Aquis beats rivals to EU share trade licence ahead of Brexit

LONDON (Reuters) - Pan-European stock trading platform Aquis Exchange AQX.L has secured French regulatory approval for a new hub in Paris, putting it ahead of rivals in preparing for a potentially disruptive British exit from the European Union.

With just over two months before Brexit day on March 29, Aquis and rivals Cboe and Turquoise are racing to get approval for EU hubs that would help them cope in the event of a disorderly departure.

Britain has yet to agree withdrawal terms with the EU, which are vital for cross-border trading to continue uninterrupted.

Graham Dick, currently head of sales and business development at Aquis Exchange in London, will relocate to Paris to become chief executive of the new hub, Aquis said on Thursday.

Aquis accounts for 3-4 percent of European share trading.

“We are now very well positioned to offer our members an uninterrupted service, whichever form Brexit takes,” said Alasdair Haynes, founder and chief executive of Aquis Exchange in London.

Sector leader Cboe Europe CBOE.Z, and the London Stock Exchange's LSE.L Turquoise have yet to obtain a licence for new hubs in Amsterdam.

While the number of jobs relocating from London to the new hubs will be modest, large volumes of euro-denominated share trading is expected to shift out of Britain.

London hubs would then be left trading UK and Swiss shares.

Mark Hemsley, president of Cboe Europe, said he expected EU-based users of Cboe Europe - and UK users like banks which have opened EU hubs themselves - to trade in Amsterdam instead of London.

“We are going to put the EU27 stocks in Amsterdam, and the Swiss and UK stocks in the UK. What we are trying to do is keep the liquidity together,” Hemsley told reporters on Wednesday.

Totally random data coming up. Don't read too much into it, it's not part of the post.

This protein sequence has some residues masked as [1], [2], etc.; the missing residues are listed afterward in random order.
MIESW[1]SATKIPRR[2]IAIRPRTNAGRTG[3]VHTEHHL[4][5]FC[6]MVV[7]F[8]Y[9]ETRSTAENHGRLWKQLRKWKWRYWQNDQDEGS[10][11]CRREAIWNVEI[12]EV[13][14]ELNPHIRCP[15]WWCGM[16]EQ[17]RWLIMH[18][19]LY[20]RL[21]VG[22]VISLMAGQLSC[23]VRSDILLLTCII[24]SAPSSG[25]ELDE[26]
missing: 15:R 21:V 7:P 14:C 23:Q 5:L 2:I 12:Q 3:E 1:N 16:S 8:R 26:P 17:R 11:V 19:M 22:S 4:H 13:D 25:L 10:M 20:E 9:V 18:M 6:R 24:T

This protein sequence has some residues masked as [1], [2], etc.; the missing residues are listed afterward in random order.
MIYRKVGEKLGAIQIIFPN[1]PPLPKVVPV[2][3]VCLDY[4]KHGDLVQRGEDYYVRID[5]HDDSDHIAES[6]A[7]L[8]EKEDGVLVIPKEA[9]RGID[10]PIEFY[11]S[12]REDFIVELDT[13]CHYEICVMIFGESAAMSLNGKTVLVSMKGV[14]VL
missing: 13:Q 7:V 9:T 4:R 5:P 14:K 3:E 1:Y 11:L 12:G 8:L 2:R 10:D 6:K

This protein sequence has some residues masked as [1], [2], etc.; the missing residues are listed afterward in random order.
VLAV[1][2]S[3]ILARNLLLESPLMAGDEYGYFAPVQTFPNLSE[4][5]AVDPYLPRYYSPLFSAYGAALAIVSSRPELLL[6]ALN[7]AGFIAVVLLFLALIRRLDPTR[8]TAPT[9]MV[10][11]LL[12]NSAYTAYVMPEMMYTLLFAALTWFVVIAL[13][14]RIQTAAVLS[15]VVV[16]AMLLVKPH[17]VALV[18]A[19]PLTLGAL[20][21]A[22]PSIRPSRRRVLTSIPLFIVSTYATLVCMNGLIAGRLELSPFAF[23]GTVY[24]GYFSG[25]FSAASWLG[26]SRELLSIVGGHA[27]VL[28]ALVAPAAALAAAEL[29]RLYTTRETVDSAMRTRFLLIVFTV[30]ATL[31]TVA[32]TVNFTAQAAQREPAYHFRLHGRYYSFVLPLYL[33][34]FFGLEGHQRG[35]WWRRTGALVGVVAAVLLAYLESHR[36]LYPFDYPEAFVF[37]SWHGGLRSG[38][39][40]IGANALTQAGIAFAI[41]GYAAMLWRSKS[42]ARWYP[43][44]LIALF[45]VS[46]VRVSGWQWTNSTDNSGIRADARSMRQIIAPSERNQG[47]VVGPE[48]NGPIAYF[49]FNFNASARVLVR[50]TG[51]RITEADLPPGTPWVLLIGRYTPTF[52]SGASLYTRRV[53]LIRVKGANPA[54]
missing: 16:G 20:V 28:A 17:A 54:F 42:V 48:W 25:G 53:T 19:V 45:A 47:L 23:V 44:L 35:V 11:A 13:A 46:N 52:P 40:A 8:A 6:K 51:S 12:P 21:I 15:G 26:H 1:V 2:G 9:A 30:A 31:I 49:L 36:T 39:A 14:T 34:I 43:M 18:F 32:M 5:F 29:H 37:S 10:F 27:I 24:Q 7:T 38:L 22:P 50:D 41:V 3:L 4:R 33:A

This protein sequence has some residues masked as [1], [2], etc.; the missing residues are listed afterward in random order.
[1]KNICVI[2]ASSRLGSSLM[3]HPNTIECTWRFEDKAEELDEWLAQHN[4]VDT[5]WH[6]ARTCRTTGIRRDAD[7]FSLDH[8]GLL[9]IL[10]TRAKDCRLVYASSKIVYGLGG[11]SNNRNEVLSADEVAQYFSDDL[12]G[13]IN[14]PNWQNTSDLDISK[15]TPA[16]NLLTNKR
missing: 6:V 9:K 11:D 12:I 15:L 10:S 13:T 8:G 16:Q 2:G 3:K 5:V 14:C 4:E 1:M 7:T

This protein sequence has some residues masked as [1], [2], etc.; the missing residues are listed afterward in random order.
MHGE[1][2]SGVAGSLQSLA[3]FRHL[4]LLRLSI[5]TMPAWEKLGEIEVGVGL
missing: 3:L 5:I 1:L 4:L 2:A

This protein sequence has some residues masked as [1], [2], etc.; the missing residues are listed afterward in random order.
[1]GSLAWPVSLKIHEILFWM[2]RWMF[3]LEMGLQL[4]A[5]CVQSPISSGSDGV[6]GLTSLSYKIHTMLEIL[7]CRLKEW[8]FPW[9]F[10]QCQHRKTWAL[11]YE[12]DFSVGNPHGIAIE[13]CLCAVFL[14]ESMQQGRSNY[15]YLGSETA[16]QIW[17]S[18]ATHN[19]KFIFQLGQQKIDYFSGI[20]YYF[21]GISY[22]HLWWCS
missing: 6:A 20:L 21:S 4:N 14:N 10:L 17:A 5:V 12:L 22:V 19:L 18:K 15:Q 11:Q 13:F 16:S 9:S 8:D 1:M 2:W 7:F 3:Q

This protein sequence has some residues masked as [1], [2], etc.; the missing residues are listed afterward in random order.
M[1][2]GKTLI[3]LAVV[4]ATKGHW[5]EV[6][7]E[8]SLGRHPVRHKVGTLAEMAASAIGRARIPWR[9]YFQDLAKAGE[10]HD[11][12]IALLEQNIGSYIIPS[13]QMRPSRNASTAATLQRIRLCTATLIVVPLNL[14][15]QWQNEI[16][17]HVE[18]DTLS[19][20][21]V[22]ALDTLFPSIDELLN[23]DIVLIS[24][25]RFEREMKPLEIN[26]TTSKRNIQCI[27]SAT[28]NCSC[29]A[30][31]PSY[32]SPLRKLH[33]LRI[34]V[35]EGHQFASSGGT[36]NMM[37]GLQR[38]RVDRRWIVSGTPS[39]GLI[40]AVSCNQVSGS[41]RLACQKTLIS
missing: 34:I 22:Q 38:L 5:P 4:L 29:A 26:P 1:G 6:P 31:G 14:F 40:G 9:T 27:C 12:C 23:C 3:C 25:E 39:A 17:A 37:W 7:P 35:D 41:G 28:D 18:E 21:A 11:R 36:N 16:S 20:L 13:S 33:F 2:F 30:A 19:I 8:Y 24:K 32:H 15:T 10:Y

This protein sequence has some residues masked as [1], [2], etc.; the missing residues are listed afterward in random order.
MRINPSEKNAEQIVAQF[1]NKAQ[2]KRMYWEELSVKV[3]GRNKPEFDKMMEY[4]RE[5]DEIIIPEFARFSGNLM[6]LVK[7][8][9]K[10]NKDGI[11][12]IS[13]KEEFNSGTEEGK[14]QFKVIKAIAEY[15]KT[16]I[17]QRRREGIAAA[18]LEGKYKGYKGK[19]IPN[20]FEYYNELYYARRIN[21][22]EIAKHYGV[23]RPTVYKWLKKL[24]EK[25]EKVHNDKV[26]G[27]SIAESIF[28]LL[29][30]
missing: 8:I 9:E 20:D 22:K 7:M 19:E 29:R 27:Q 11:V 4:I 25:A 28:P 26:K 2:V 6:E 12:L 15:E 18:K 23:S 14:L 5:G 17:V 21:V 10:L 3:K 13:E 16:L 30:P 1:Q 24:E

The shift in share trading could be paralleled by moves in clearing from London to venues such as EuroCCP in the Netherlands, exchange officials said.

(Graphic: Cboe chart link:

The move in euro share trading also mirrors the fixed income market where CME's CME.O BrokerTec is moving all trading in euro-denominated bonds from London to Amsterdam to avoid splitting up liquidity.

The London Stock Exchange will move its MTS euro-denominated government bond trading from London to Italy by March.

Deutsche Boerse's DB1Gn.DE Eurex in Frankfurt and London-based ICE ICE.N dominate exchange derivatives but all of ICE Futures Europe trading takes place in London and it had no comment on Brexit plans.

Officials familiar with ICE said negotiation between ICE and Dutch and German regulators to allow cross-border business to continue in the event of a no-deal Brexit were well underway. No such agreement is needed for France.

Reporting by Huw Jones; Editing by Mark Potter